Boba is a trendy beverage common among young adults that is inexpensive and delicious, combining shaved ice, flavored powder and soft, chewy “boba” balls. The drink combines flavor, fun and functionality. Just like wOBA…
Weighted On-Base Average. Yes, you’re right it sounds a lot like On-Base Percentage, or Batting Average but “weighted,” whatever that means.
According to Fangraphs “Beginner’s guide to deriving wOBA,” (http://www.fangraphs.com/library/the-beginners-guide-to-deriving-woba/) the stat is a better way to judge a hitter than batting average, OBP, SLG or OPS, “designed to weigh the different offensive results by their actual average contribution to run scoring.” It is similar in formula to slugging percentage as it multiplies singles, doubles, triples and homeruns and then combines them, but not to make them worth total bases. Here is the derivation from the Fangraphs library:
The leaders in wOBA in 2016 were:
- David Ortiz .419
- Mike Trout .418
- Joey Votto .413
- Daniel Murphy .408
- Josh Donaldson .403
All five of these hitters had a BABIP of at least .300, and the similarities continue. Four of the five walked over 12% of the time. Only Donaldson did not obtain a .300 batting average (.284), and Ortiz and Trout both hit .315. Four of the five also had an OBP of over .400 (Daniel Murphy .390, most likely due to his low BB% of 6%), with Donaldson and Ortiz finishing within .03 of each other at .404 and .401 respectively and Votto and Trout were at .434 and .441 respectively by the season’s end. In slugging percentage, Donaldson, Votto and Trout finished at .549, .550 and .550. All of these similarities just go to show wOBA’s ability to consolidate many of the offensive aspects of baseball into one compact statistic.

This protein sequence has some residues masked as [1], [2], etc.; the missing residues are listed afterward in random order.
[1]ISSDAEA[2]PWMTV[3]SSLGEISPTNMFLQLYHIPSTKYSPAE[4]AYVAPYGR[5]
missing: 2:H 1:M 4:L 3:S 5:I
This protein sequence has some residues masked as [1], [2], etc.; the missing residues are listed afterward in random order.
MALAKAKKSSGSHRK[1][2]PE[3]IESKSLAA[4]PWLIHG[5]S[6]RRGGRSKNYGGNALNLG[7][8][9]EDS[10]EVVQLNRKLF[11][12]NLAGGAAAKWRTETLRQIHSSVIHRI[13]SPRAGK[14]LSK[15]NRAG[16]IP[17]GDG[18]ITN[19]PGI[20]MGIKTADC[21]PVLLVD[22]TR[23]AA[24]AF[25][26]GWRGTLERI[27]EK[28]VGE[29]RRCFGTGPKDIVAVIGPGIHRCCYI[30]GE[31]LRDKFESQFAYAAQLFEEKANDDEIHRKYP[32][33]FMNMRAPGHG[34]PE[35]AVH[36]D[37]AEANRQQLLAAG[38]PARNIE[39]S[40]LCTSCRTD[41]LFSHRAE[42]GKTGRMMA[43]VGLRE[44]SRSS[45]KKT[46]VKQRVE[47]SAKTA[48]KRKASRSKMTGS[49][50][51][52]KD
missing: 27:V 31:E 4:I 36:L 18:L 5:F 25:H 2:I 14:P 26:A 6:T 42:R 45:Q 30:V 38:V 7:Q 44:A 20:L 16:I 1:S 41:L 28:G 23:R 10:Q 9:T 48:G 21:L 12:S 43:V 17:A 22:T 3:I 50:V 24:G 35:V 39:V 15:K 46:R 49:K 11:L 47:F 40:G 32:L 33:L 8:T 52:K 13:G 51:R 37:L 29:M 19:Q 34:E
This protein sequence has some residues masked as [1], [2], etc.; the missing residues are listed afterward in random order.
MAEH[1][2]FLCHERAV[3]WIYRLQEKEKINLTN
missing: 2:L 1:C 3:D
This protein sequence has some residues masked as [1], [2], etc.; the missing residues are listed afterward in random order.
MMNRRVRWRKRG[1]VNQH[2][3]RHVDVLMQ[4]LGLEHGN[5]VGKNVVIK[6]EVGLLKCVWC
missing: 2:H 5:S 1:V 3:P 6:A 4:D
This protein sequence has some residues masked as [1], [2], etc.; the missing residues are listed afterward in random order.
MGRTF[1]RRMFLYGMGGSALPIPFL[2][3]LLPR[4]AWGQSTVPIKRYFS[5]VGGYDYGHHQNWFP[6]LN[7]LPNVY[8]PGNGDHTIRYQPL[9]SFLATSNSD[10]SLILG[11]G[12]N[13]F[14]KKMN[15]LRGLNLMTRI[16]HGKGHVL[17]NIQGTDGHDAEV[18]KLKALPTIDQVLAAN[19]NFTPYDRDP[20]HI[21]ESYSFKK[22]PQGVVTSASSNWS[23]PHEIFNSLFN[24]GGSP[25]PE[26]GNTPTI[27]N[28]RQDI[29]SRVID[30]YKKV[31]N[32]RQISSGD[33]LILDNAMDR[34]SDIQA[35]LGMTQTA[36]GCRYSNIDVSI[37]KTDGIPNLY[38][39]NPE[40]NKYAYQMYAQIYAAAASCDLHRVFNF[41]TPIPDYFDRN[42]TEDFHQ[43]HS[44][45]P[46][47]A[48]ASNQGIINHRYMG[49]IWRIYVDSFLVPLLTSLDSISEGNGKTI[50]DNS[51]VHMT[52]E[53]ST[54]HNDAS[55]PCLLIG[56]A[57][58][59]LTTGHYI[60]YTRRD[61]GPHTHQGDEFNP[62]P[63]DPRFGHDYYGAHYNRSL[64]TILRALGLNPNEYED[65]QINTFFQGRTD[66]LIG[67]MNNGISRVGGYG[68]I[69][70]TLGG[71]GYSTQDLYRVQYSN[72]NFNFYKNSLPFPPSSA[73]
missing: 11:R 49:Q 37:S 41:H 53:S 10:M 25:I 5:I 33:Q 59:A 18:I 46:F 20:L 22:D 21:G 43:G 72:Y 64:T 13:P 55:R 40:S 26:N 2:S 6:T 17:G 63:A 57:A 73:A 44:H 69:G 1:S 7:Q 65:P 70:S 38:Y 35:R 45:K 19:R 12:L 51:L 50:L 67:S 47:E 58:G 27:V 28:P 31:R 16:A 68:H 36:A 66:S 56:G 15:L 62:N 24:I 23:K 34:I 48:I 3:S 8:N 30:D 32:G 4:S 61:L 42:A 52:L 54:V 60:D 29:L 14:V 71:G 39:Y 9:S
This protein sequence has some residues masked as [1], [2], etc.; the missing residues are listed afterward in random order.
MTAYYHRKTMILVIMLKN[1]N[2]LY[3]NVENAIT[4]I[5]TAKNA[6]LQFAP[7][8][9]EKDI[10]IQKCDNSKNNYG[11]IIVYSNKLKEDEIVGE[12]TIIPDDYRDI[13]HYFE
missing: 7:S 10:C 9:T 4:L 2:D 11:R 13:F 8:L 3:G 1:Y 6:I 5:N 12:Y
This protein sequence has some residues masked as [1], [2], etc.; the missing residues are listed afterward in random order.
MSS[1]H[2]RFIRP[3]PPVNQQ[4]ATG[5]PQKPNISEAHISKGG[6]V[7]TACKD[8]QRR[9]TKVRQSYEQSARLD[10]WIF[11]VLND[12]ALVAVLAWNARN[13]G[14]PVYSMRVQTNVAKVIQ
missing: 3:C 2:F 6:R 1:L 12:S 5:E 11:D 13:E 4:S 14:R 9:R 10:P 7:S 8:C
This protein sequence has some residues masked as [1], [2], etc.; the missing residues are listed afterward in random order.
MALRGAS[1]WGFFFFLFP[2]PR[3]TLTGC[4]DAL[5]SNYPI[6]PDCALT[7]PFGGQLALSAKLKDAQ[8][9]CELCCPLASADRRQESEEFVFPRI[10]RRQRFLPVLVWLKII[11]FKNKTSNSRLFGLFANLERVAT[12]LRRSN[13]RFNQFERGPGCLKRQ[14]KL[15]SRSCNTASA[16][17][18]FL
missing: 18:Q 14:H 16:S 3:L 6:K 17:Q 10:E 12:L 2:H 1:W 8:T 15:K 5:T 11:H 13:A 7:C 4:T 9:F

Statistics from fangraphs.com